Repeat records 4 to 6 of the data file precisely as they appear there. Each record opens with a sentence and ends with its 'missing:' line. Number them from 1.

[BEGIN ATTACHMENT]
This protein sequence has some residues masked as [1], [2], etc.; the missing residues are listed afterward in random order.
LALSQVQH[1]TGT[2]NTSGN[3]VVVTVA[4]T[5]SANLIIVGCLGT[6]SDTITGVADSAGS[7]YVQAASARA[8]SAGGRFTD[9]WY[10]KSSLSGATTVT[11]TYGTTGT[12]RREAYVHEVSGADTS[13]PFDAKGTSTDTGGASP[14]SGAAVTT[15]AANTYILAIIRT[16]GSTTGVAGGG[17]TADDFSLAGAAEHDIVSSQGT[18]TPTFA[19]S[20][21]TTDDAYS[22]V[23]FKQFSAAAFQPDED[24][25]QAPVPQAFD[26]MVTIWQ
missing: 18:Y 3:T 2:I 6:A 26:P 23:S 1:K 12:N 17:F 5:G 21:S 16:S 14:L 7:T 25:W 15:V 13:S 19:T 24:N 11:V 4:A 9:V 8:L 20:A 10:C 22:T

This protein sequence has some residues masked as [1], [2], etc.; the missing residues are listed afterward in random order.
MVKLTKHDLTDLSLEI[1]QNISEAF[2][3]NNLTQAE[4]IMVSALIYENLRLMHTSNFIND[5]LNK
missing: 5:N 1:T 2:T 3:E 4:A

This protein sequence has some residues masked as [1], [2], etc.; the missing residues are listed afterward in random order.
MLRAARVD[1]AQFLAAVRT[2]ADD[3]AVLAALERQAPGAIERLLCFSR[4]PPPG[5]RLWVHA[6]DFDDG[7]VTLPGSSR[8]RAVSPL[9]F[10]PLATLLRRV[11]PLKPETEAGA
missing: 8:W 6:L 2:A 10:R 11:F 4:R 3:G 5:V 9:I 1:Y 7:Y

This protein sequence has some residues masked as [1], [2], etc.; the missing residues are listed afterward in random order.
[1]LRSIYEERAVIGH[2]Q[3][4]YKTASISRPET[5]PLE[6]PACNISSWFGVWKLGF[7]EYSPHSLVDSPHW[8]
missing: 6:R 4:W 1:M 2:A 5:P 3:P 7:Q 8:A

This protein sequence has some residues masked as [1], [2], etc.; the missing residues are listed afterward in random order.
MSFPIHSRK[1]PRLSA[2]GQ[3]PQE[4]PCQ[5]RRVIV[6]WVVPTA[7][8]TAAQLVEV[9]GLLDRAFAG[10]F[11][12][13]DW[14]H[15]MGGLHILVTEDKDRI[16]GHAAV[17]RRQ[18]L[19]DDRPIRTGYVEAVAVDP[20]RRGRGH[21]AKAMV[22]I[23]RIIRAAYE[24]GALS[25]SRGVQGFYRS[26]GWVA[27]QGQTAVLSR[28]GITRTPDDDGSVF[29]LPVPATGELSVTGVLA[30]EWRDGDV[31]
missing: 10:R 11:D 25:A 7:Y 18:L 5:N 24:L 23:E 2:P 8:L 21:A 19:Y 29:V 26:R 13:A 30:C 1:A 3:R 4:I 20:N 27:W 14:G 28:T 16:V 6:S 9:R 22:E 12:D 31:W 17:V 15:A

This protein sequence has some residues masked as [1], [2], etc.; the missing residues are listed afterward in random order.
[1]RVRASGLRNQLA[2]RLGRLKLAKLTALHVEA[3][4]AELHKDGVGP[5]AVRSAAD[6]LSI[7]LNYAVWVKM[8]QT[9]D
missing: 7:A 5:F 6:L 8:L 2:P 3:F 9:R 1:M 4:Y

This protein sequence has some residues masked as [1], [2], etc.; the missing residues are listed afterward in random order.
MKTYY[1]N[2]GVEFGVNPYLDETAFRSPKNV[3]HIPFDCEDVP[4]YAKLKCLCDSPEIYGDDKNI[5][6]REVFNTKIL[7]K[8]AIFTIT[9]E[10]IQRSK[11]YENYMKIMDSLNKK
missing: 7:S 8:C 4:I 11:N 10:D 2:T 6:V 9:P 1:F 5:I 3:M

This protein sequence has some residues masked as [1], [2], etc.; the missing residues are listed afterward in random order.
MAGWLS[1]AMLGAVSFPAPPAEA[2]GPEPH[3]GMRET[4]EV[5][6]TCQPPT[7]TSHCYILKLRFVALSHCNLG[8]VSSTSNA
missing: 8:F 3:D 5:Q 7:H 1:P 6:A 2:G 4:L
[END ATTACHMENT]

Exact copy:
This protein sequence has some residues masked as [1], [2], etc.; the missing residues are listed afterward in random order.
[1]LRSIYEERAVIGH[2]Q[3][4]YKTASISRPET[5]PLE[6]PACNISSWFGVWKLGF[7]EYSPHSLVDSPHW[8]
missing: 6:R 4:W 1:M 2:A 5:P 3:P 7:Q 8:A

This protein sequence has some residues masked as [1], [2], etc.; the missing residues are listed afterward in random order.
MSFPIHSRK[1]PRLSA[2]GQ[3]PQE[4]PCQ[5]RRVIV[6]WVVPTA[7][8]TAAQLVEV[9]GLLDRAFAG[10]F[11][12][13]DW[14]H[15]MGGLHILVTEDKDRI[16]GHAAV[17]RRQ[18]L[19]DDRPIRTGYVEAVAVDP[20]RRGRGH[21]AKAMV[22]I[23]RIIRAAYE[24]GALS[25]SRGVQGFYRS[26]GWVA[27]QGQTAVLSR[28]GITRTPDDDGSVF[29]LPVPATGELSVTGVLA[30]EWRDGDV[31]
missing: 10:R 11:D 25:A 7:Y 18:L 5:N 24:L 23:E 2:P 8:L 21:A 19:Y 29:V 26:R 13:A 30:C 1:A 3:R 4:I 20:N 27:W 14:G 28:T 16:V 6:S 9:R 22:E 12:D 31:W 17:V 15:A

This protein sequence has some residues masked as [1], [2], etc.; the missing residues are listed afterward in random order.
[1]RVRASGLRNQLA[2]RLGRLKLAKLTALHVEA[3][4]AELHKDGVGP[5]AVRSAAD[6]LSI[7]LNYAVWVKM[8]QT[9]D
missing: 7:A 5:F 6:L 8:L 2:P 3:F 9:R 1:M 4:Y